…the roundabout! In America this would be a four-way Stop sign and people would all stop and go based on who they thought had reached the Stop sign first and then occasionally they would get it wrong and would all go at the same time and it would clearly be a demonstration of why roundabouts are necessary but the Americans would stubbornly refuse to accept them and would continue with their crazy road layout. Probably.
But this is an English game and this is a 6-exit roundabout. Place this above or below the jail and the police are on the back foot for the entire rest of the game because you have nearly doubled the number of potential exits on the very first turn. If you’re the police, though, and you get to place this as far away from the jail as possible, it can be more challenging for the convicts.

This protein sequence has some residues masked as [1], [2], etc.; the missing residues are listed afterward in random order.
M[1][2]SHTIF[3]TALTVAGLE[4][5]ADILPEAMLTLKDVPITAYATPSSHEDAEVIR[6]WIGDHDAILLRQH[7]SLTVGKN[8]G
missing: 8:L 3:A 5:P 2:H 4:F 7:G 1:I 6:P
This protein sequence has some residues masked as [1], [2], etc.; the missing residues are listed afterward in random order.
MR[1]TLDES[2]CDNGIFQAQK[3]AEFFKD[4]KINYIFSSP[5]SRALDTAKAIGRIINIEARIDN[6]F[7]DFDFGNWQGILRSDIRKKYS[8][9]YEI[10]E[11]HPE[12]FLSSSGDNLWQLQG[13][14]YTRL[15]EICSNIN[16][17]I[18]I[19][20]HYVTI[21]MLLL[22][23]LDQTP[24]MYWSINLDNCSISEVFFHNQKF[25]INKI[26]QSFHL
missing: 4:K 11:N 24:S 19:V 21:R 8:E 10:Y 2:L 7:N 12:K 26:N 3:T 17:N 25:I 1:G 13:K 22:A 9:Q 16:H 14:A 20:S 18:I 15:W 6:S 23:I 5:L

There is clearly a luck element to this game but it’s hard to get upset at that because it’s so simple and fun. If you do get a bad hand or two, you laugh and try to make do with the challenge, assured that a game can turn on good (or bad) placement of one or two cards. As I said at the beginning, I’ve been playing this game for over thirty years and still love it and I’m not sure I could think of another game about which I could say that. The game play is quick, perhaps half an hour at most, the card design is bright, engaging and fun, the cars are clear and simple, and it’s accessible to players from a very early age. There’s really nothing to dislike about this game. It’s not an all-evening game but doesn’t pretend to be. It’s a simple one-on-one game of strategy and chance, not a complex assessment of why people turn to crime in the first place, or of the tactics of some members of the police force in apprehending convicts.